Blogging from a PlaneAnthony Gregory • Wednesday March 10, 2010 3:01 PM PDT •
I’m on a plane now, halfway through a flight from San Francisco to Atlanta, accessing the internet via WiFi. This has been available on more and more planes, and I assume that soon it will be fairly standard. Indeed, soon it will be something we all take for granted. A few years ago, it was novel. A few years from now, it will just be one of the many blessings of the market that we take as a given in our daily lives.
This is a good reminder to me of all the wonders of the market we have come to rely on—what are technological luxuries one year soon become necessities in daily life. Businesses, too, rely on these technologies, and when they succeed in increasing their productivity we all benefit from a prosperous and growing market.
With government, of course, the opposite tends to be the case. We get used to onerous impositions that seem intolerable or ludicrous to one generation and are accepted as a fact of life by the next. The Income Tax, Social Security, immigration controls, the welfare state, federal meddling in schools, huge municipal police forces, warrantless wiretappings, the Patriot Act, the drug war, the TSA, and U.S. foreign wars—even many who generally trust the government might find many of these programs problematic, but are simply used to them. Some of these programs were not around for the first hundred years of the U.S. Some were not around until the last decade. We quickly become acclimated to the expensive and oppressive boondoggles of government, even as we take for granted the miracles we daily enjoy that come from the market.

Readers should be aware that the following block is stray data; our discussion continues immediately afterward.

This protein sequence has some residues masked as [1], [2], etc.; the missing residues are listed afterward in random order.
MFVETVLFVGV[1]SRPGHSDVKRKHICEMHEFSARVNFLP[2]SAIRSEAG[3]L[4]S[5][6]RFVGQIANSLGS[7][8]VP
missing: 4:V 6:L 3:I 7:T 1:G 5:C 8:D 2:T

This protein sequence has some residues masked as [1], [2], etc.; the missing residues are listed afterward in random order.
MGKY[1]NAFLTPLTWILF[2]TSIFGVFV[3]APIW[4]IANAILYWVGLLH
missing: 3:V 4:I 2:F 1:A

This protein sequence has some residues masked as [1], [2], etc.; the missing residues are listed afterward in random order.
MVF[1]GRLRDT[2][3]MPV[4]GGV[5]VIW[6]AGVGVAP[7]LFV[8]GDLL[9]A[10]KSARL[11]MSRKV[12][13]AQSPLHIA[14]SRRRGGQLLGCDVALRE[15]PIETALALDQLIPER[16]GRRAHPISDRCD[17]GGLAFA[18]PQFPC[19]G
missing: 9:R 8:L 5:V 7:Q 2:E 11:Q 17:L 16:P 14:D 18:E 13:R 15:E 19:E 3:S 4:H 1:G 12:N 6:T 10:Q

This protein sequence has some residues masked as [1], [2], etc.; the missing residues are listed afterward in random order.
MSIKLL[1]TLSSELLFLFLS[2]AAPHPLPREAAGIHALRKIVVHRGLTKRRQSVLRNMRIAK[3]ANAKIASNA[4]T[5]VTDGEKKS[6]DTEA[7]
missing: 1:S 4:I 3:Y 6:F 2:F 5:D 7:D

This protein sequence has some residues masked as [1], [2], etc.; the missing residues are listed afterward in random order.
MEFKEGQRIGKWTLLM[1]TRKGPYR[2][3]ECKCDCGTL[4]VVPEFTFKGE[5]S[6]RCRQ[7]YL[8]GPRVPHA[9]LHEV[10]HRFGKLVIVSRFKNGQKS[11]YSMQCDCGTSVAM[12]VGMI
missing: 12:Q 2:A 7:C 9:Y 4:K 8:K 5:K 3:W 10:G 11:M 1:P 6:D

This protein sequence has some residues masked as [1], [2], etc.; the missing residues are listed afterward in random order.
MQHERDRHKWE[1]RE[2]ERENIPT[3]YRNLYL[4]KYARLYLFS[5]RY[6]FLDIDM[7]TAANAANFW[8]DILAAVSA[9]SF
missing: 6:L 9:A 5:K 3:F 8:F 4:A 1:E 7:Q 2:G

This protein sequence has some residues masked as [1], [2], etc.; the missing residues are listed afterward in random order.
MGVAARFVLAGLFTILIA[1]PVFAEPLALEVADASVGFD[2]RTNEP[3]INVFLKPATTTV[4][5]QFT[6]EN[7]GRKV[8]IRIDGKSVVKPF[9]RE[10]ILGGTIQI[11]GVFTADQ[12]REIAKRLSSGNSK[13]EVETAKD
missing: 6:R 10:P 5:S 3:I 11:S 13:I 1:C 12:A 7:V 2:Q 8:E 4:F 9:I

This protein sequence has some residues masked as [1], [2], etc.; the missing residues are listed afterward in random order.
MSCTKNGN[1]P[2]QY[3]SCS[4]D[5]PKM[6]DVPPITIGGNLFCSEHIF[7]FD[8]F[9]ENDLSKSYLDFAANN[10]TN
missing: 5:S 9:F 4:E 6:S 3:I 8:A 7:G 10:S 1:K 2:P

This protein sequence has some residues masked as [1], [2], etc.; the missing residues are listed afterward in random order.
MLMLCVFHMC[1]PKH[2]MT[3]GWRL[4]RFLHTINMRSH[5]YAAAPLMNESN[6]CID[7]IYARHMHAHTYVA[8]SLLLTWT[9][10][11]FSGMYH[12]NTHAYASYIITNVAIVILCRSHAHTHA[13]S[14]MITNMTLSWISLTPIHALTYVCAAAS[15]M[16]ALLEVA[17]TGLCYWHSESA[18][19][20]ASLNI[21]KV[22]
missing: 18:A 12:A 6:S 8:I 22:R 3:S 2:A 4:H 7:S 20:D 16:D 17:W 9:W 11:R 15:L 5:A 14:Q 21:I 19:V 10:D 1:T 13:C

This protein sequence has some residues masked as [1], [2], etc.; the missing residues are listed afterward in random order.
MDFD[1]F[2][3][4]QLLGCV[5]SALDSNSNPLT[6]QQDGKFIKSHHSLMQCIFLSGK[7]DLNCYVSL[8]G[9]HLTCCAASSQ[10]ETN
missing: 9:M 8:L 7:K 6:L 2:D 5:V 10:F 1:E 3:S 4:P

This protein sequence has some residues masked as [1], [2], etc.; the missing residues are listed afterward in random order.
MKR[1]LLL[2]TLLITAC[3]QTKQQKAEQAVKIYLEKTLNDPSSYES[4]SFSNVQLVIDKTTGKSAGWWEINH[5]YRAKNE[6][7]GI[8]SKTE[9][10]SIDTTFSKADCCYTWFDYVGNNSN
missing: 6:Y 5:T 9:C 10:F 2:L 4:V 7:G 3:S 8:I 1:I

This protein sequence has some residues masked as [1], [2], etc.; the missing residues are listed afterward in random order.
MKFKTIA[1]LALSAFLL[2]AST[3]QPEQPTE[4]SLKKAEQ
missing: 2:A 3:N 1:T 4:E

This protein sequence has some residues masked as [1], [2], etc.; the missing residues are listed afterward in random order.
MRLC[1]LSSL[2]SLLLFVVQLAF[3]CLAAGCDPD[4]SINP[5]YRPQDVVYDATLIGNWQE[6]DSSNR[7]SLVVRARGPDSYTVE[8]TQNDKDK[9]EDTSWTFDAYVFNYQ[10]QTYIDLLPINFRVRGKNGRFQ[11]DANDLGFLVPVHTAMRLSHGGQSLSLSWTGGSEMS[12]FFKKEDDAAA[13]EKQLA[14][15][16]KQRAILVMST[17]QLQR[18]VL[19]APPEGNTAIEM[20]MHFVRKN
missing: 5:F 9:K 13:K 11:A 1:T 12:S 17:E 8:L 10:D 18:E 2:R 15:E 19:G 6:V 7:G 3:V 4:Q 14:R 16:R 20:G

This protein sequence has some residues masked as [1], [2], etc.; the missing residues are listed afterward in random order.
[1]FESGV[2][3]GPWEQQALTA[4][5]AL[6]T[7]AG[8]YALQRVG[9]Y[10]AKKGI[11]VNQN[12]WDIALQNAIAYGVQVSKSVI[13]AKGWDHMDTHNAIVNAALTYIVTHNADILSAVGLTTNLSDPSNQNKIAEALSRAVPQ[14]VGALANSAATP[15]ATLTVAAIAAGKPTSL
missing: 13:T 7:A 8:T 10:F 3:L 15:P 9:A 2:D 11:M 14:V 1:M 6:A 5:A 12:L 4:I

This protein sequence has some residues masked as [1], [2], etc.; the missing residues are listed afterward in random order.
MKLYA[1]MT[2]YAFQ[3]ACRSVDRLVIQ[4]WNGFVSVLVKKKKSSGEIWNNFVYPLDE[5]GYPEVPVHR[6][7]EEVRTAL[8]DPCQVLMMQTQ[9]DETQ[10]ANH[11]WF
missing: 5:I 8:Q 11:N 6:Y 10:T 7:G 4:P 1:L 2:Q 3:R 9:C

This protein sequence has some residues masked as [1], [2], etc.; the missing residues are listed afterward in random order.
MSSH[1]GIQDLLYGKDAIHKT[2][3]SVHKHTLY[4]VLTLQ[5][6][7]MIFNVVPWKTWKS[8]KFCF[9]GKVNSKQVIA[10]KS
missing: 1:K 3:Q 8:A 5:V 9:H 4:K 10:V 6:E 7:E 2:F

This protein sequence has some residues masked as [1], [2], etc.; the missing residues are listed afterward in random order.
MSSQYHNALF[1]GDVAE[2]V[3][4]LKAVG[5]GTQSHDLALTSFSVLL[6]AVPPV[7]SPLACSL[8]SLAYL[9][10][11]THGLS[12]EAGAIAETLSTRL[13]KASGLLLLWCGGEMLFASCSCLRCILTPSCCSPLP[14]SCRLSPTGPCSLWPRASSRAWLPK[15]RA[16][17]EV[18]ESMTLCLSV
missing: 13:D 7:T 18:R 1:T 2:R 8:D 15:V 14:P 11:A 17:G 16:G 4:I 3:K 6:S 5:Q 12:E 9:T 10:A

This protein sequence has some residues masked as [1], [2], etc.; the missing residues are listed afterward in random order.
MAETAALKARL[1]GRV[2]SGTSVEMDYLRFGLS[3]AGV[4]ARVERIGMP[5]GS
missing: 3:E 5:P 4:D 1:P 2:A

Is there a point to this blog—other than the novelty of blogging from a plane? Simply put, try not to take the glories of the market for granted. The easy access to wonderful and diverse foods, the advances in medicine, the affordability and ubiquity of clothing and shoes, the amazing developments in computers, the internet, television, movies, magazines, books, automobiles, houses, airplanes, electronics, appliances, and the zillion other things that are now available to virtually everyone in our society. Don’t take it for granted, if for no other reason so as to stay vigilant in defending the institution of free enterprise that allows any of it to exist. For if we advance the cause of economic liberty, the material blessings will only multiply, and reach those remaining in relative poverty. If we fail and the state continues to advance in the market’s stead, what we will lose will be tragically unseen—developments and progress that we would one day have likely come to take for granted along with everything else, had the state not quashed the potential.